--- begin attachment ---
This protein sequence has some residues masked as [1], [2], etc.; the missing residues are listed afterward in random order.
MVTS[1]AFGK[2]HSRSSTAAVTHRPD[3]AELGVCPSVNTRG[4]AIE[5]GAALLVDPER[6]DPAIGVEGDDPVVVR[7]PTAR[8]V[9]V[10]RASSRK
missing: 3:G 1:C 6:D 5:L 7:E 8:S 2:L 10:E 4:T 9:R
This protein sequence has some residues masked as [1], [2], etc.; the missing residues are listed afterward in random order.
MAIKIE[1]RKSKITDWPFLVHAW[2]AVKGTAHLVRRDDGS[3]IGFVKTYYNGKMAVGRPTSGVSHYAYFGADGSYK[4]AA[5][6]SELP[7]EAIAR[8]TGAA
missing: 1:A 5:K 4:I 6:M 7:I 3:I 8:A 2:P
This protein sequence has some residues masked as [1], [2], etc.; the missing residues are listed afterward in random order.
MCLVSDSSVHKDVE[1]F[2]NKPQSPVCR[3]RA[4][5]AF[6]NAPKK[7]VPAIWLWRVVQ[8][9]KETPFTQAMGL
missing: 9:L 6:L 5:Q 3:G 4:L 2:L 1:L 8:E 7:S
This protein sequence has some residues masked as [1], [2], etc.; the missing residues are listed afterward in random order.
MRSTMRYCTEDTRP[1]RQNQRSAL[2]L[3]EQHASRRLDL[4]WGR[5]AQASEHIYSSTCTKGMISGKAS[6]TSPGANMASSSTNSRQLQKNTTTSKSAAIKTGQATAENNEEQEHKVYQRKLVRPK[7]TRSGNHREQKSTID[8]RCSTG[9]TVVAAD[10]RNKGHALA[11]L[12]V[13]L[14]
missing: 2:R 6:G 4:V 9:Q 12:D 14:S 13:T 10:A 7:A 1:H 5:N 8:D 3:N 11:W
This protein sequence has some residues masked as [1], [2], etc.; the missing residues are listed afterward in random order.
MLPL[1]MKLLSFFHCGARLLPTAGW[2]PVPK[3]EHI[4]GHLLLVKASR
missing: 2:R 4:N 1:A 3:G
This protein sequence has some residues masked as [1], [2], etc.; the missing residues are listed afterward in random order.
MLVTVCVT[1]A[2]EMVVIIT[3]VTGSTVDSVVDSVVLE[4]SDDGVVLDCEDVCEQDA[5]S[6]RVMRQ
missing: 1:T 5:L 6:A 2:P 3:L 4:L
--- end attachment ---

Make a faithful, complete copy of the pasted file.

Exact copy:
This protein sequence has some residues masked as [1], [2], etc.; the missing residues are listed afterward in random order.
MVTS[1]AFGK[2]HSRSSTAAVTHRPD[3]AELGVCPSVNTRG[4]AIE[5]GAALLVDPER[6]DPAIGVEGDDPVVVR[7]PTAR[8]V[9]V[10]RASSRK
missing: 3:G 1:C 6:D 5:L 7:E 8:S 2:L 10:E 4:T 9:R
This protein sequence has some residues masked as [1], [2], etc.; the missing residues are listed afterward in random order.
MAIKIE[1]RKSKITDWPFLVHAW[2]AVKGTAHLVRRDDGS[3]IGFVKTYYNGKMAVGRPTSGVSHYAYFGADGSYK[4]AA[5][6]SELP[7]EAIAR[8]TGAA
missing: 1:A 5:K 4:I 6:M 7:I 3:I 8:A 2:P
This protein sequence has some residues masked as [1], [2], etc.; the missing residues are listed afterward in random order.
MCLVSDSSVHKDVE[1]F[2]NKPQSPVCR[3]RA[4][5]AF[6]NAPKK[7]VPAIWLWRVVQ[8][9]KETPFTQAMGL
missing: 9:L 6:L 5:Q 3:G 4:L 2:L 1:L 8:E 7:S
This protein sequence has some residues masked as [1], [2], etc.; the missing residues are listed afterward in random order.
MRSTMRYCTEDTRP[1]RQNQRSAL[2]L[3]EQHASRRLDL[4]WGR[5]AQASEHIYSSTCTKGMISGKAS[6]TSPGANMASSSTNSRQLQKNTTTSKSAAIKTGQATAENNEEQEHKVYQRKLVRPK[7]TRSGNHREQKSTID[8]RCSTG[9]TVVAAD[10]RNKGHALA[11]L[12]V[13]L[14]
missing: 2:R 6:G 4:V 9:Q 12:D 14:S 13:T 10:A 7:A 1:H 5:N 8:D 3:N 11:W
This protein sequence has some residues masked as [1], [2], etc.; the missing residues are listed afterward in random order.
MLPL[1]MKLLSFFHCGARLLPTAGW[2]PVPK[3]EHI[4]GHLLLVKASR
missing: 2:R 4:N 1:A 3:G
This protein sequence has some residues masked as [1], [2], etc.; the missing residues are listed afterward in random order.
MLVTVCVT[1]A[2]EMVVIIT[3]VTGSTVDSVVDSVVLE[4]SDDGVVLDCEDVCEQDA[5]S[6]RVMRQ
missing: 1:T 5:L 6:A 2:P 3:L 4:L